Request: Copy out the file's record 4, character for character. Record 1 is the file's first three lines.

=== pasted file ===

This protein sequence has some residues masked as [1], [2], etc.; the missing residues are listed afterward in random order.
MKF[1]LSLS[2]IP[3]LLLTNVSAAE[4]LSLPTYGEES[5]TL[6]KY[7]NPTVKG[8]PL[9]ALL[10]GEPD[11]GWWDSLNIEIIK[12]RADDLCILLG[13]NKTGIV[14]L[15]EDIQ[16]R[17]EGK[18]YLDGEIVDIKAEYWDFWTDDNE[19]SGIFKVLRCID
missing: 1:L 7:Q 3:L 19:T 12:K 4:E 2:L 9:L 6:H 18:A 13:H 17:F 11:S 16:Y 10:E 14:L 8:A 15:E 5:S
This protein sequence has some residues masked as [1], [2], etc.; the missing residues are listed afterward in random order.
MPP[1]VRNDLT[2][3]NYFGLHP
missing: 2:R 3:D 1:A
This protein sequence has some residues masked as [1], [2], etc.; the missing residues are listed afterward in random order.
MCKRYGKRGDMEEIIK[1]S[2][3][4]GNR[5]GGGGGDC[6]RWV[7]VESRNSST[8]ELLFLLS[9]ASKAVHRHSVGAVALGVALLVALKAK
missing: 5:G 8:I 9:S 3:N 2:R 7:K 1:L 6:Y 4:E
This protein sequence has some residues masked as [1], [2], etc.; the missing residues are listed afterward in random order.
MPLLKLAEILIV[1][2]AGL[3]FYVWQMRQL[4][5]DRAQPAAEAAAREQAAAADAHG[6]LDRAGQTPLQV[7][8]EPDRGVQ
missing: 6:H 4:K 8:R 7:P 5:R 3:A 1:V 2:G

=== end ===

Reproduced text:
This protein sequence has some residues masked as [1], [2], etc.; the missing residues are listed afterward in random order.
MPLLKLAEILIV[1][2]AGL[3]FYVWQMRQL[4][5]DRAQPAAEAAAREQAAAADAHG[6]LDRAGQTPLQV[7][8]EPDRGVQ
missing: 6:H 4:K 8:R 7:P 5:R 3:A 1:V 2:G